Krishnabhagwan Rajaram Sharma vs M/S Tata Motors Finance Ltd; [Arbitration Petition No.304 of 2014] decided on 4th March 2015: The petitioner (being the respondent in arbitration) filed an application under section 34 of the Indian Arbitration and Conciliation Act, 1996 (Arbitration Act) to set aside the exparte award dated October 7, 2013.

Brief facts of the case:
The petitioner approached the respondent for a loan of Rs.19,64,000/- in December 2009. The respondent sanctioned the loan vide agreement dated December 30, 2009, payable in monthly installments of Rs.50,797/- w.e.f. March 2, 2010. On May 2, 2012 the respondent issued a loan recall notice calling upon the ppetitioner to pay sum of Rs.12,07,650.77 and terminated the agreement and also called upon vide notice under Section 21 of the act stating that failure to abide would give rise to a right to appoint a sole arbitrator.

An arbitrator was appointed and the petitioner was notified. The respondent filed a claim petition under Section 17 of the act and ad-interim ex-parte order was passed. The arbitrator issued notice to the petitioner to remain present on June 16, 2012 failing which the matter shall be dismissed or proceeded ex-parte.

On June 16, 2012 the petitioner filed an application under section 13(2) of the act, before the sole arbitrator challenged his appointment. The matter was adjourned. On July 28, 2012, neither the petitioner nor his advocate were present before the sole arbitrator at the time of hearing of the application and the matter was adjourned to subsequent further dates. The petitioner received a copy of the Award dated October 7, 2013 passed by the learned arbitrator.

Contentions of the lawyers of the petitioner and respondent:
The lawyer of the petitioner submits that the learned arbitrator ought to have issued notice to the petitioner before proceeding with the matter ex parte against the petitioner and in absence of such cautions notice informing the petitioner that the learned arbitrator would proceed ex-parte against the petitioner in case of the petitioner failing to remain present. Therefore, the award rendered by the learned arbitrator is in violation of principle of natural justice.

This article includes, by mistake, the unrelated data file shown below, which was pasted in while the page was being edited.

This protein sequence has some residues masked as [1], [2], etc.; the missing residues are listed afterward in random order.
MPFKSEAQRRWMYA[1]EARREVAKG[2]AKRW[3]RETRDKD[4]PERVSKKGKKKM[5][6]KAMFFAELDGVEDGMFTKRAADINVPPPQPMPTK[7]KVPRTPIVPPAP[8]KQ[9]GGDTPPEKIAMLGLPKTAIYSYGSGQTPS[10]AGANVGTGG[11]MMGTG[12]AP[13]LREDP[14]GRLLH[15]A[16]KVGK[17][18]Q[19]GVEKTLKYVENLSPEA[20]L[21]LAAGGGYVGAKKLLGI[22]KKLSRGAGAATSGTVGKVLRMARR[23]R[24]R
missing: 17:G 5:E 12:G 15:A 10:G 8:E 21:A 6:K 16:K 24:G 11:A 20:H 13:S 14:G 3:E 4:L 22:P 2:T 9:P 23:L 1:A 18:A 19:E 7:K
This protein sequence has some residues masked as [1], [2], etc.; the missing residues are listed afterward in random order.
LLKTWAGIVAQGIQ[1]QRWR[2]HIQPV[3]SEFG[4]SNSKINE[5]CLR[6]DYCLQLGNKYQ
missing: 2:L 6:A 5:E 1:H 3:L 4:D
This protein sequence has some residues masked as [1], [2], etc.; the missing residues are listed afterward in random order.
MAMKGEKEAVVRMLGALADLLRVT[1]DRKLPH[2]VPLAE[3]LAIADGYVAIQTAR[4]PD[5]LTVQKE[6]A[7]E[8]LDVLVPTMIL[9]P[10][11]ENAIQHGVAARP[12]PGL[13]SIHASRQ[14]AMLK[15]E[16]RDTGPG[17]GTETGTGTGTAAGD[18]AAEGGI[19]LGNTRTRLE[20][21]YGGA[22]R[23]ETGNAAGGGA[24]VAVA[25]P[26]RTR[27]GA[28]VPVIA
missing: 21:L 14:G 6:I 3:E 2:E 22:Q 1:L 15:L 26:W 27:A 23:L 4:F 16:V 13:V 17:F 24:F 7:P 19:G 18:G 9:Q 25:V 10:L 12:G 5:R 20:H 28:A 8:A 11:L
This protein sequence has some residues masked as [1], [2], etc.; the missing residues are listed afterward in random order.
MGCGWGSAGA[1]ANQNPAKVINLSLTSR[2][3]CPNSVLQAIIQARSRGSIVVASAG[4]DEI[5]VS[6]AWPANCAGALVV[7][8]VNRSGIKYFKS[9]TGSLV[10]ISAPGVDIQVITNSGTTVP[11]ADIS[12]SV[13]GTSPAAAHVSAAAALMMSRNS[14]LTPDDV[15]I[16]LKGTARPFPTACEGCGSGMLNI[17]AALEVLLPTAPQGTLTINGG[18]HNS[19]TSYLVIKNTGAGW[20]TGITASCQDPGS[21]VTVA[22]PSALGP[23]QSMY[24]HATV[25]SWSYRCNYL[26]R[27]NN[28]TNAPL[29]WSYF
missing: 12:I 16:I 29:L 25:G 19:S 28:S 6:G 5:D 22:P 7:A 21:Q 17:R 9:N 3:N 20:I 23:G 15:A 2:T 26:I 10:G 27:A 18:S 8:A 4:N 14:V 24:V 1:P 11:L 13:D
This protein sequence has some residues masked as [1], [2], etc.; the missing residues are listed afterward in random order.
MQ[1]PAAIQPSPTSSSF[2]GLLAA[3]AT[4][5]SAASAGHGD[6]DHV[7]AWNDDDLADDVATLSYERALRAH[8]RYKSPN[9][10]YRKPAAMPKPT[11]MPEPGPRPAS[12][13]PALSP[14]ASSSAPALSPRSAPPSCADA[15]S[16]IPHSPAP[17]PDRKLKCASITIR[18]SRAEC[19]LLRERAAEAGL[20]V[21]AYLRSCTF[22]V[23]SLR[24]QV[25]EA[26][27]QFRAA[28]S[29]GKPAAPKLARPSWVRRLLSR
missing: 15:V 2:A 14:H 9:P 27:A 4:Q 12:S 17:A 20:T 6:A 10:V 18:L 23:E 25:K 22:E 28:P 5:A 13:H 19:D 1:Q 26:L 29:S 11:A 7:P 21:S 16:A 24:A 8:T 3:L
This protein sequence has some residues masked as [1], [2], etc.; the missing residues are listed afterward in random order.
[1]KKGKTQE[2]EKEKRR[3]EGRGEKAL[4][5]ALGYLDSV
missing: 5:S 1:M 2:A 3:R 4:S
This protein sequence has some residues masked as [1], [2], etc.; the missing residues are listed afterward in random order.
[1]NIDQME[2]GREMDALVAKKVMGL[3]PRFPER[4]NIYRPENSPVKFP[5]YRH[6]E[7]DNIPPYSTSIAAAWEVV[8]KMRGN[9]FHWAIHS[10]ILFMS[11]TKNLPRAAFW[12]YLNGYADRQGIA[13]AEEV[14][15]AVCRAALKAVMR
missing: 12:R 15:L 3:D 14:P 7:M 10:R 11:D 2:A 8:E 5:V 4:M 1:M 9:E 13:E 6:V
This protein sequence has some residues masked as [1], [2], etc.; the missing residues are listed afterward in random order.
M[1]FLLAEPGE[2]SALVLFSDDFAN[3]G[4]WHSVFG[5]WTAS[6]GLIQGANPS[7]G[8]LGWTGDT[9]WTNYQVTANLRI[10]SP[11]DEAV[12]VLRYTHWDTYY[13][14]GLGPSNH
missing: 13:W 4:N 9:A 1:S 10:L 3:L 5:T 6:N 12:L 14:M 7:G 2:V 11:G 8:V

However, the lawyer of the respondent submits that since the petitioner chose not to participate in the proceeding inspite of full knowledge, they cannot urge that the learned arbitrator proceeded exparte and in the case the arbitrator has right to go ahead with the proceeding in the absence of the petitioner.

Judgement and conclusion: The Honourable Court observed that Section 24(2) of the Arbitration Act, provides that the parties shall be given sufficient advanced notice of any hearing and of any meeting of the arbitral tribunal for the purpose of inspection of documents, goods or other property and under section 25(c) of the Arbitration Act, if a party fails to appear at an oral hearing, the arbitral tribunal may continue proceedings and make the arbitral award on the evidence before it. Hence, there is no provision under the Arbitration Act, which makes it mandatory for an arbitrator to issue a caution notice to a party for every meeting stating that in absence of such party, the learned arbitrator would proceed with the proceedings ex-parte.

Further, the Honourable Court relied on the judgement of Noor Shaikh Mohammed Hussain Vs. Tata Motors Limited in Arbitration Petition No.937 of 2010 wherein the High Court of Bombay held that once a party had failed to attend the proceedings in absence of the petitioner. The court did not interfere with the ex-parte award rendered by the learned arbitrator in view of the petitioner remaining absent from time to time.

The court observed that after perusal of the record indicates that the petitioner had admittedly not responded to the loan recall notice issued by the respondent. The petitioner did not file any written statement. Further, the court observed that it is not the case of the petitioner in the petition that they were not defaulters. Therefore, the court held that the learned arbitrator had considered the evidence on record made available by the respondent and has highly allowed the claims made by the respondents in absence of the petitioner. Hence, there is no ground made out for interference with the award which is passed and therefore the petition need not be admitted.

Clasis Law
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